Touch, Claire North (2015). I bought this because I thought The First Fifteen Lives of Harry August was pretty good, and the central premise of this new novel – a being who can jump from body to body by touch and while in possession control them – sounded intriguing. Having now read it, I don’t think it’s quite as successful as North’s first novel. It’s certainly a polished piece of writing, the narrator Kepler is well-drawn, and the central conceit is well-handled… but the plot sort of gets lost along the way and eventually peters out. I reviewed the book for Interzone.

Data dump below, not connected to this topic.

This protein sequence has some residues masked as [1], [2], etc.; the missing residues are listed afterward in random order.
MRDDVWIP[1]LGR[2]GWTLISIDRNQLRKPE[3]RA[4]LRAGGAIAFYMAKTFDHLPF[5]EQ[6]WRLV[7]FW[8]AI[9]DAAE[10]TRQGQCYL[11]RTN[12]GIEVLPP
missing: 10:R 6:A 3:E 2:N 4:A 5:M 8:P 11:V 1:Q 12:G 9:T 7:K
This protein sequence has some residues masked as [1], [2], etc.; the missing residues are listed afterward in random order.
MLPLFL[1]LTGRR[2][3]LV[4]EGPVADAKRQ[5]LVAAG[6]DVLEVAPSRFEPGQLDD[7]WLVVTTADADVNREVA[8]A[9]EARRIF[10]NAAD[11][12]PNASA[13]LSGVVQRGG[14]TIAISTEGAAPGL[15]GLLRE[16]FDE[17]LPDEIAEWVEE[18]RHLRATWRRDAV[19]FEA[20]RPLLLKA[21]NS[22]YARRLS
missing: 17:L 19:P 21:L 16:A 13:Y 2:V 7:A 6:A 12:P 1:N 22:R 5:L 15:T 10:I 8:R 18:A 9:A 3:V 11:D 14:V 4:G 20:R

The Atrocity Exhibition (Annotated), JG Ballard (1969/1990). Wanting to read more Ballard is hardly a contentious ambition, and I’ve read plenty of Ballard already. The 4th Estate editions also made a nice set with their distinctive cover designs, so it was worth picking up copies. Which is what I did. I’ve always been a bit ambivalent about Ballard, perhaps preferring the idea of his fiction more than I did his actual fiction – which is itself quite a Ballardian attitude. He was never a great prose stylist, and he was often a better commentator on twentieth-century life than he was a novelist – what his books said was often more interesting than the stories he chose to tell. The Atrocity Exhibition (Annotated) is a case in point. Half the time, Ballard zeroes in quite effectively on some weird public compulsion, turns it on its head, and the result is a biting comment on the cultural landscape. But just as often, it’s word salad, and he piles the words one upon the other and it reads like an academic work that completely misses the point of its topic. And then, over all this, like giant flashing lights and deafening klaxons, is all the “controversial stuff”, story titles like ‘Why I Want to Fuck Ronald Reagan’ and ‘Plan for the Assassination of Jacqueline Kennedy’. The problem with sacred cows is that no one will admit they make steaks that taste just like normal steaks. Of course, there’s also the bits and pieces of The Atrocity Exhibition (Annotated) that went on to become and/or inspire Crash, which is much the better work. But still, Ballard: always worth a read.